Trade finance typically involves short-term financing to facilitate the import and export of goods. These operations can involve payment if documentary requirements are met (e.g., letter of credit), or may instead involve payment if the original obligor defaults on the commercial terms of the transactions (e.g., guarantees or standby letters of credit). In both cases, a bank’s involvement in trade finance minimizes payment risk to importers and exporters. The nature of trade finance activities, however, requires the active involvement of multiple parties on both sides of the transaction. In addition to the basic exporter or importer relationship at the center of any particular trade activity, relationships may exist between the exporter and its suppliers and between the importer and its customers.
Both the exporter and importer may also have other banking relationships. Furthermore, many other intermediary financial and nonfinancial institutions may provide conduits and services to expedite the underlying documents and payment flows associated with trade transactions. Banks can participate in trade financing by, among other things, providing pre-export financing, helping in the collection process, confirming or issuing letters of credit, discounting drafts and acceptances, or offering fee-based services such as providing credit and country information on buyers. Although most trade financing is short-term and self-liquidating in nature, medium-term loans (one to five years) or long-term loans (more than five years) may be used to finance the import and export of capital goods such as machinery and equipment.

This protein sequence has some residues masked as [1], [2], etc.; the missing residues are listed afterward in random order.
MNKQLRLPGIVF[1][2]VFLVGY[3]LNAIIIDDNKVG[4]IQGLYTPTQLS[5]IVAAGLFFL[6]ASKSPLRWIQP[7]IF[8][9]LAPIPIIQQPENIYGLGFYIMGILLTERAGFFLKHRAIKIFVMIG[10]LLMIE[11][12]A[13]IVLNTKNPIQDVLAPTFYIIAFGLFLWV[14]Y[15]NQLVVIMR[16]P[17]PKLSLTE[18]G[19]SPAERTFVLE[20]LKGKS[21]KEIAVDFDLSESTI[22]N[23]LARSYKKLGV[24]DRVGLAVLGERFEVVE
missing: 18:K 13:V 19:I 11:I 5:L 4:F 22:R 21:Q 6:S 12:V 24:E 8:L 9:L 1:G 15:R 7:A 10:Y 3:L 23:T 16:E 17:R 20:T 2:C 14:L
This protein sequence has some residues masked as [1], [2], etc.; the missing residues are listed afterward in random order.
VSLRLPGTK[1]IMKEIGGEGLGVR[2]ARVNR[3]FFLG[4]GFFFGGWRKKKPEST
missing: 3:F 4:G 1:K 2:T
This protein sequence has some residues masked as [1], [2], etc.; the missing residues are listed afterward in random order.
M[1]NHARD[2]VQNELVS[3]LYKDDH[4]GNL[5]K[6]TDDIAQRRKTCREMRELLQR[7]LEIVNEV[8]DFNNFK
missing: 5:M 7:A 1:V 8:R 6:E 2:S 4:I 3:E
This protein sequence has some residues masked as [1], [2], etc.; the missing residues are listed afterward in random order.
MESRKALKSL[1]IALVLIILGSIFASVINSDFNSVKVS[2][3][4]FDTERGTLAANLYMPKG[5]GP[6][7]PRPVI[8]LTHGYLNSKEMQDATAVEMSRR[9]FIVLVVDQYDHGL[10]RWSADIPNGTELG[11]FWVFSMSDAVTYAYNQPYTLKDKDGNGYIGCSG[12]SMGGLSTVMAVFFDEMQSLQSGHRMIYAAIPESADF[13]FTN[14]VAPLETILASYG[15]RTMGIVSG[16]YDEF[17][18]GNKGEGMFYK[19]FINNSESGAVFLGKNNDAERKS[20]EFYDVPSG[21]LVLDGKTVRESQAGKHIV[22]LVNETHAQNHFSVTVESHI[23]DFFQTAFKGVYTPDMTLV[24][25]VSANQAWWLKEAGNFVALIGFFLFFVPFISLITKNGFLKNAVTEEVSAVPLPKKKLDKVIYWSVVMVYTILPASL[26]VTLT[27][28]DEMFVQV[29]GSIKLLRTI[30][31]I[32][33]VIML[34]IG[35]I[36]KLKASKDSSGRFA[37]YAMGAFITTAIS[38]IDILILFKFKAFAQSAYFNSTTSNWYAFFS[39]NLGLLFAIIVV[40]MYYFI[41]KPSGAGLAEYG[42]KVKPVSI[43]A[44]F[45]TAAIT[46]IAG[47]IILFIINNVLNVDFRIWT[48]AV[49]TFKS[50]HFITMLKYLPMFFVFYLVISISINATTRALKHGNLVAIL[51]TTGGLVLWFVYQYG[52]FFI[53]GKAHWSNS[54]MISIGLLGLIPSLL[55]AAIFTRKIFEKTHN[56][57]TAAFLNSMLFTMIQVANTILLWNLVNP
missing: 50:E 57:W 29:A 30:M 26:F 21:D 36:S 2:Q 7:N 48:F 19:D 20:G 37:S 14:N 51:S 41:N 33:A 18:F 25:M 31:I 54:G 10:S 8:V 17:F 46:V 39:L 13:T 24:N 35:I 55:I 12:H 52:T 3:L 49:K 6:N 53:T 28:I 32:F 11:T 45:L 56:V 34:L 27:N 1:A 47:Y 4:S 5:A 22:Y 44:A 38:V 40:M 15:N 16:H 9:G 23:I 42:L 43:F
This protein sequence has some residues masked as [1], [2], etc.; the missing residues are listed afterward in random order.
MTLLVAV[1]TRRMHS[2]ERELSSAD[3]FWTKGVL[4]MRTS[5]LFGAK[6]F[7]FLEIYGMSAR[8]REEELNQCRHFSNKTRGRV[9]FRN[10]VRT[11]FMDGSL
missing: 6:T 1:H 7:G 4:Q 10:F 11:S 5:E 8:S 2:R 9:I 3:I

In transactions that are covered by letters of credit, participants can take the following roles:
As an example, in a letter of credit arrangement, a bank can serve as the Issuing Bank, allowing its customer (the buyer) to purchase goods locally or internationally, or the bank can act as an Advising Bank, enabling its customer (the exporter) to sell its goods locally or internationally. The relationship between any two banks may vary and could include any of the roles listed above.